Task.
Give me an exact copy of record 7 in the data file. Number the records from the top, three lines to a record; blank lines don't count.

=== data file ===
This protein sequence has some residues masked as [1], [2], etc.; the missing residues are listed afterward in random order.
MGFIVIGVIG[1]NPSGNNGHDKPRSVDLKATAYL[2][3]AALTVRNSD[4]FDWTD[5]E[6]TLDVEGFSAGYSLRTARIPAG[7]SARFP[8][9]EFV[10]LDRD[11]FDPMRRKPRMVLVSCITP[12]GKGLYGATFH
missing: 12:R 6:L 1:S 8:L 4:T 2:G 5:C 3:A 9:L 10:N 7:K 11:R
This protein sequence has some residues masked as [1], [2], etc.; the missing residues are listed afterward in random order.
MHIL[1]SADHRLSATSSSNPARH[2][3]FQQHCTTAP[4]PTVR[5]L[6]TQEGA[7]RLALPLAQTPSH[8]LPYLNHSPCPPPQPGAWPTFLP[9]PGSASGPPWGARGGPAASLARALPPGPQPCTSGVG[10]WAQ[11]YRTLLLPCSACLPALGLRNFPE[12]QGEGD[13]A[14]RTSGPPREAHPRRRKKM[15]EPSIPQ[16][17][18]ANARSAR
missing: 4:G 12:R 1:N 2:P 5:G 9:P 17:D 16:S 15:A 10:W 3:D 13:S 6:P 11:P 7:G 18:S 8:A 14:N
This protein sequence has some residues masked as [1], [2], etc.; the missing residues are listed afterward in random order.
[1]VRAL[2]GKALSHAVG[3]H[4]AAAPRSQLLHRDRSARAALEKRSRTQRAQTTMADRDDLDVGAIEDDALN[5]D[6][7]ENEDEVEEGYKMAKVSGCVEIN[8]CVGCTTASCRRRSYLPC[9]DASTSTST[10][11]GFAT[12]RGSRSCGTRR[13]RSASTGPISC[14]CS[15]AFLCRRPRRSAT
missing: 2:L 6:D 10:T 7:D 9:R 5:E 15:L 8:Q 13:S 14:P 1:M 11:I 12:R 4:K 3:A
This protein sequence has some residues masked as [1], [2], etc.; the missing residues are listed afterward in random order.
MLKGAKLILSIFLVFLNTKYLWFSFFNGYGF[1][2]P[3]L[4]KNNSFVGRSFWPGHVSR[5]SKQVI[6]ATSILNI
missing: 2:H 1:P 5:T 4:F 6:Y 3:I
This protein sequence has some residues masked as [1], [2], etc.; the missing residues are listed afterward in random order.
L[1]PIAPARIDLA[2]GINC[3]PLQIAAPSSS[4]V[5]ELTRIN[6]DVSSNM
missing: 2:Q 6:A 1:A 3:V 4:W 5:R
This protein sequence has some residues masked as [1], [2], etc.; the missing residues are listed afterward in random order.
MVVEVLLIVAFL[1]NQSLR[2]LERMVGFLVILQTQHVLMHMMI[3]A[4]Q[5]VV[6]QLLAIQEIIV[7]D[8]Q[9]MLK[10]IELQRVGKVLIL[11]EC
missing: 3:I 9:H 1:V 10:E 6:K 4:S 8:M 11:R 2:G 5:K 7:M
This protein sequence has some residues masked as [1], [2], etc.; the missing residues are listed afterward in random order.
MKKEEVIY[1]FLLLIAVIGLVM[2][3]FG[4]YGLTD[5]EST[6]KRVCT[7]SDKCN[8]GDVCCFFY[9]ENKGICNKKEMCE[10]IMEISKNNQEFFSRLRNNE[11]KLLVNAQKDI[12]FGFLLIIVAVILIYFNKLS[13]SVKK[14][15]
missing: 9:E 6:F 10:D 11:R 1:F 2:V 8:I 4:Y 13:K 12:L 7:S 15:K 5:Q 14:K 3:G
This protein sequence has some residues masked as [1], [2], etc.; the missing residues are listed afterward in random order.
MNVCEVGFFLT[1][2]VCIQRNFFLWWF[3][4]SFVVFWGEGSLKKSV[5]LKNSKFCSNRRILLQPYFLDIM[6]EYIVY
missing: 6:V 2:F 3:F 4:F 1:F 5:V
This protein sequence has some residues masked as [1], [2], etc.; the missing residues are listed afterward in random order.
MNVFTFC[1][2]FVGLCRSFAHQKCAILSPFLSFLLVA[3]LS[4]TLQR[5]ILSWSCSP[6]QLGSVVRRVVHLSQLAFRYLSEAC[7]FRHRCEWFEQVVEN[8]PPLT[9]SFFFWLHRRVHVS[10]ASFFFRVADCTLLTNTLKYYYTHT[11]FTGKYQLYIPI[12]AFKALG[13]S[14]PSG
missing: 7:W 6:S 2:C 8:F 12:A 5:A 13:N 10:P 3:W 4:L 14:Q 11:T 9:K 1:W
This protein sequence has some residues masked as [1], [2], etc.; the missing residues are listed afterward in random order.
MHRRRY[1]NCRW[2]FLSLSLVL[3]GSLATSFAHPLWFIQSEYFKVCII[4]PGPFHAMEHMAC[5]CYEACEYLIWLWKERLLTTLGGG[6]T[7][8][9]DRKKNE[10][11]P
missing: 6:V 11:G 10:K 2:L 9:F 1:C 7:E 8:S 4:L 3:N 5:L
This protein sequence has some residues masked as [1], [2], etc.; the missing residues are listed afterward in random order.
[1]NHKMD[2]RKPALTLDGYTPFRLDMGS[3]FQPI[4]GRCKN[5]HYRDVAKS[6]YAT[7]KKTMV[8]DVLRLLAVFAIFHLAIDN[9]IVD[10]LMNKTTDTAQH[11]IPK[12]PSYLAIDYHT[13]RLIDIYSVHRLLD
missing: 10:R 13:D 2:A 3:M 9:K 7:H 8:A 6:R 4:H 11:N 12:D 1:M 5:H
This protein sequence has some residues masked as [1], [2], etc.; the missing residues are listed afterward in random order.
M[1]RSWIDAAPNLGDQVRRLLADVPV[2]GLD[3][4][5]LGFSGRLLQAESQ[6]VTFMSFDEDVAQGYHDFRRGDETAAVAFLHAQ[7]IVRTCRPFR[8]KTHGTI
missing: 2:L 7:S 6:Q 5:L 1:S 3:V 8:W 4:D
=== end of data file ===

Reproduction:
This protein sequence has some residues masked as [1], [2], etc.; the missing residues are listed afterward in random order.
MKKEEVIY[1]FLLLIAVIGLVM[2][3]FG[4]YGLTD[5]EST[6]KRVCT[7]SDKCN[8]GDVCCFFY[9]ENKGICNKKEMCE[10]IMEISKNNQEFFSRLRNNE[11]KLLVNAQKDI[12]FGFLLIIVAVILIYFNKLS[13]SVKK[14][15]
missing: 9:E 6:F 10:D 11:R 1:F 2:V 8:I 4:Y 13:K 12:L 7:S 15:K 5:Q 14:K 3:G